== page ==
"Don't be," I responded gruffly, more harshly than I meant, I realized, as large tears fell down her cheeks.

I placed one of my hands onto her back, both to steady her and offer her comfort. She wobbled a bit more and I began to take notice of the alcohol's effects on her body.

The rest of the walk remained silent, but it wasn't uncomfortable. There was so much for us to say to one another but it wasn't the time or the place for any deep discussion. We both weren't in the right frame of mind. Despite the cold, my palms were getting sweaty, unease unhinging my mental state. I had been doing so well without her again, my medication stabilizing my moods and balancing me like they were supposed to. Just a few minutes in Clare Edwards' presence had my paranoia, my more intense side, acting up again. My hands began to shake slightly with anxiety. My body needed the magic pill that would make these feelings go away. Someone else was hurting and once again it was because of me. I hurt everyone, and the worst part was I knew it.

Clare must have noticed my tremors because the next thing I knew her hand had enveloped my free one, the one that wasn't propped against the small of her back. She squeezed it, intertwined our fingers, and I knew she understood. After all, she had been the one to help me through some of the worst of it. Bipolar disorder was a forever thing and Clare had told me she accepted that, but I knew she didn't. Yet here she was, obviously in her own state of distress, concerned over me.

I pulled my hand out of her grasp, shoving it back into my pocket, childishly hiding it. I watched as her cheeks burned darker, if that were even possible, but I kept silent. I turned a corner and hit the unlock button on my keys, nodding for Clare to get in the car. She wordlessly obeyed my silent request and got in, buckling herself into the seat.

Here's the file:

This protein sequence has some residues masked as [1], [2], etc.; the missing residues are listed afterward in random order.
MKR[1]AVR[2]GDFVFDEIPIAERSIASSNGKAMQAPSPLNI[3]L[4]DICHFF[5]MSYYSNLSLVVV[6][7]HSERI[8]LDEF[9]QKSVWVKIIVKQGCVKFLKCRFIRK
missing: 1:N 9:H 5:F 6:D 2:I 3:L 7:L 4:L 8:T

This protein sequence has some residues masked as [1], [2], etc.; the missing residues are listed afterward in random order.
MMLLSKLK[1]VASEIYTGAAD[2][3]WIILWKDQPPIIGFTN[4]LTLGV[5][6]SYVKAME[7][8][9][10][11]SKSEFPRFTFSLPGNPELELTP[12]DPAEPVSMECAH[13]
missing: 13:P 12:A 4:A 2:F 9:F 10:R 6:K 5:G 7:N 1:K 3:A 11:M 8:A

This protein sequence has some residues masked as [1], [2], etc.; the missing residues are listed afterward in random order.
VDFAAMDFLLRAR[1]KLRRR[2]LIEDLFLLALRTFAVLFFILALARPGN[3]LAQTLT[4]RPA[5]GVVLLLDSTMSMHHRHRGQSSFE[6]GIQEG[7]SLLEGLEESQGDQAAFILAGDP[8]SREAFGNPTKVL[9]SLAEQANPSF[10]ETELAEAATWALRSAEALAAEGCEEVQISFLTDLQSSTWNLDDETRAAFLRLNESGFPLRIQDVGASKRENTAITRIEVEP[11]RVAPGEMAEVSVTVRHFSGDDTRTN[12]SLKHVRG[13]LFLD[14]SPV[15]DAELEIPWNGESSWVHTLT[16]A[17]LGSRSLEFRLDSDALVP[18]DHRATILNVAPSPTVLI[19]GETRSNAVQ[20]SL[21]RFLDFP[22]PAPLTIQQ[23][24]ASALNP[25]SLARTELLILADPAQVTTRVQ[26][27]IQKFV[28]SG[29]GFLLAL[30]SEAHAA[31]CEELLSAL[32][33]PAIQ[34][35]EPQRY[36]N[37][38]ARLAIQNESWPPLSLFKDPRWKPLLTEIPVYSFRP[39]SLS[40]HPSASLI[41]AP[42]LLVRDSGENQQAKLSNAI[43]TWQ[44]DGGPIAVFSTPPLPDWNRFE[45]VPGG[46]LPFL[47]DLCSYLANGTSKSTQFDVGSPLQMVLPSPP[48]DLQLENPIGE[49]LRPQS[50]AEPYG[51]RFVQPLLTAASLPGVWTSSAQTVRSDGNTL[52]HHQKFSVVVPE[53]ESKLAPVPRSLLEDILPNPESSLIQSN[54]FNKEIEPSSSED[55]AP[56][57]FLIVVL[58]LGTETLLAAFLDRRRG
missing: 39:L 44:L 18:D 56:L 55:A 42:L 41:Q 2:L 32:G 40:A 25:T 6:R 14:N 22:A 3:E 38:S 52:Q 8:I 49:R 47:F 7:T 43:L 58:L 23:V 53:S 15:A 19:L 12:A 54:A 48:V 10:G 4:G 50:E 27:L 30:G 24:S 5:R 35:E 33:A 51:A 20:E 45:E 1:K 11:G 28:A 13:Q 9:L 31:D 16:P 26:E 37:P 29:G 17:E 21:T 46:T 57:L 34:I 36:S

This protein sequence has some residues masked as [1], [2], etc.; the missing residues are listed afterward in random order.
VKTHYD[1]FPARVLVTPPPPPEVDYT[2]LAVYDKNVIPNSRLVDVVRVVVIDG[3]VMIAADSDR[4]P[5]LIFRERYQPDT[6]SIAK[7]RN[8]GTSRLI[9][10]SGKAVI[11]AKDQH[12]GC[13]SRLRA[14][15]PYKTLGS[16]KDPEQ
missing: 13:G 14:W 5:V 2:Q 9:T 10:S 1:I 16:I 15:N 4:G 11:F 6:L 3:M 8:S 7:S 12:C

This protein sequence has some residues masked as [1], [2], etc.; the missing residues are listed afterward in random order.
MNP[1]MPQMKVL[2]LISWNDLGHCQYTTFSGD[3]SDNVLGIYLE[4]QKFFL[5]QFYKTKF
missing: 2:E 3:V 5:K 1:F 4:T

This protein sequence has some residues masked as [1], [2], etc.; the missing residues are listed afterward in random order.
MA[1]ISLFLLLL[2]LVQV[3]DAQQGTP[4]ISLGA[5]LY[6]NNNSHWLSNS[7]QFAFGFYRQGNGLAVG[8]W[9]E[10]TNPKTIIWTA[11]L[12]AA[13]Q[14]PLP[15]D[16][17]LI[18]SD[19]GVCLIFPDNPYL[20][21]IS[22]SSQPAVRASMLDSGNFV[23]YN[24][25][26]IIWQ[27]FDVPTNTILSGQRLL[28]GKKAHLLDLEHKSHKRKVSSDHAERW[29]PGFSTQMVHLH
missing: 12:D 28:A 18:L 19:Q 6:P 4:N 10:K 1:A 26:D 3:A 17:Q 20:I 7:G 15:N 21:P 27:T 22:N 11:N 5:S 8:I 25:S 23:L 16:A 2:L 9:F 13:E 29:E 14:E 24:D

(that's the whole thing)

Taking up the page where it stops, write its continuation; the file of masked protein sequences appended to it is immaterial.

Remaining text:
It was then that I noticed that she had bruises lining her wrists. Deep red lines turning into harsh violet shapes stuck out alarmingly against her pale skin and I wondered how I could have possibly missed it earlier. I stopped my unsteady hand, leaving the key in the ignition, once again staring. I hated myself. I hated myself for allowing this to happen to Clare, for not being there when she asked me to be, when she had so obviously needed a friend in all of her drunken vulnerability.

As she noticed my hesitation, Clare tore her gaze from out her window to me, and nibbled on her lip once she realized where my eyes laid. I set my jaw in anger, my temples pulsating menacingly. Whoever hurt Clare, I would kill. All I saw was red, blinding red. I took my hand and gently traced one of the contusions, watching Clare grimace at the slight pressure my touch applied. My eyes narrowed and I pulled my hand away, gripping the steering wheel with everything I had.

She just watched me, watched the turmoil of emotions pulling me under. I heard her swallow nervously and I knew she was trying to assess my mood. I was the last person she needed to deal with tonight. Why had she called me? I felt her hand touch my arm briefly and heard her clear her throat.

"Just drive, Eli," she instructed, leaving no room for argument.

So I drove.